Ikaruga Slight remix, PC Demo & Full game available. X360 version compatible with Xbox One systems.
Grandia II The PS2 version is technically inferior.

The original PC version has a plethora of bugs. The newest PC release is based on the DC version. Even though it suffers from its own bugs, it's still the best version available.

Resident Evil Code: Veronica Titled Resident Evil Code: Veronica X. Features additional cutscenes and, in the case of HD-capable ports, HD resolution and 16:9 aspect ratio.
Sonic Adventure Titled Sonic Adventure DX: Director's Cut. Features updated character models and a new mission mode. Doesn't include Chao Adventure due to lack of VMU. The 2003 version includes unlockable Game Gear games. The GC version features GBA connectivity for the Chao Gardens. Unfortunately, each successive port of the game manages to be more bug-ridden than the last. Unofficial patches to fix many issues exist for the PC release(s).
Sonic Adventure 2 Titled Sonic Adventure 2: Battle. Features slightly better character models, a more in-depth multiplayer mode, and a new Chao minigame. Doesn't include Chao Adventure 2 due to lack of VMU. The GameCube version features GBA connectivity for the Chao Gardens. The most recent ports have HD resolution and 16:9 aspect ratio but separates the multiplayer content as paid DLC.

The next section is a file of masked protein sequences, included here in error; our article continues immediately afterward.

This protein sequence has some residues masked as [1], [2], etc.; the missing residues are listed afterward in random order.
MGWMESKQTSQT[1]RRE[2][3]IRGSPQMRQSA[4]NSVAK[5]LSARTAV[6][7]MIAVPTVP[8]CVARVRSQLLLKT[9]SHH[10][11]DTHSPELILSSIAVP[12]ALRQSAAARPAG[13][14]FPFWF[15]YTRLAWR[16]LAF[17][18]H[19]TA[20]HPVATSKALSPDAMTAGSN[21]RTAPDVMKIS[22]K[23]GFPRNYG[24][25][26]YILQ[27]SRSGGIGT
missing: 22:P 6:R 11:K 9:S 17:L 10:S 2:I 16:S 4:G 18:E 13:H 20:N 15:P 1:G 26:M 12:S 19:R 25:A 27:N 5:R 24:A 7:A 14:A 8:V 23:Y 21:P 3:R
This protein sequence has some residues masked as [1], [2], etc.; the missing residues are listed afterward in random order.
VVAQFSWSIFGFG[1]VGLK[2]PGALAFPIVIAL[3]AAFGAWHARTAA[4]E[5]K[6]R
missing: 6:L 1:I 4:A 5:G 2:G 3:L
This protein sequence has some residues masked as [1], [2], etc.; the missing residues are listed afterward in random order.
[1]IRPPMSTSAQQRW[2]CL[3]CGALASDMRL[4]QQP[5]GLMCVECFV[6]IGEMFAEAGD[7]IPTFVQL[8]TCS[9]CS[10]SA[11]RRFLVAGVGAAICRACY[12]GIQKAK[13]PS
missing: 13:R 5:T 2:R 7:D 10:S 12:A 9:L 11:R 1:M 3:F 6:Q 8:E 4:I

PlayStation 2[edit]

Main article: List of notable PS2 ports and remakes

PlayStation 3[edit]

Name Windows PlayStation 4 Xbox 360 Xbox One Notes
Red Dead Redemption The PS3 version of Red Dead Redemption runs at a significantly lower resolution than the Xbox 360 version, uses simpler visual post-processing effects, have missing objects throughout the game, areas of grass are more patchy, shadows are simpler (and sometimes missing), and textures appear more basic and low resolution.

PlayStation Vita[edit]

Name Windows PlayStation 4 Xbox 360 Xbox One Notes
Persona 4 Golden The exclusive enhanced port of a popular PS2 game, which many considered to be the reason to own a Vita for, is now available on PC. It may be worth getting if you're computer can't handle running a PS2 emulator (if you wanted to play the original instead) and especially considering the current state of Vita emulation. The official Steam version comes with the controversial Denuvo Anti-tamper, but there is a cracked version that doesn't use Denuvo floating around. One problem some users have been noticing is the cutscenes are laggy even on higher end machines (this is apparently due to the way the video files were encoded).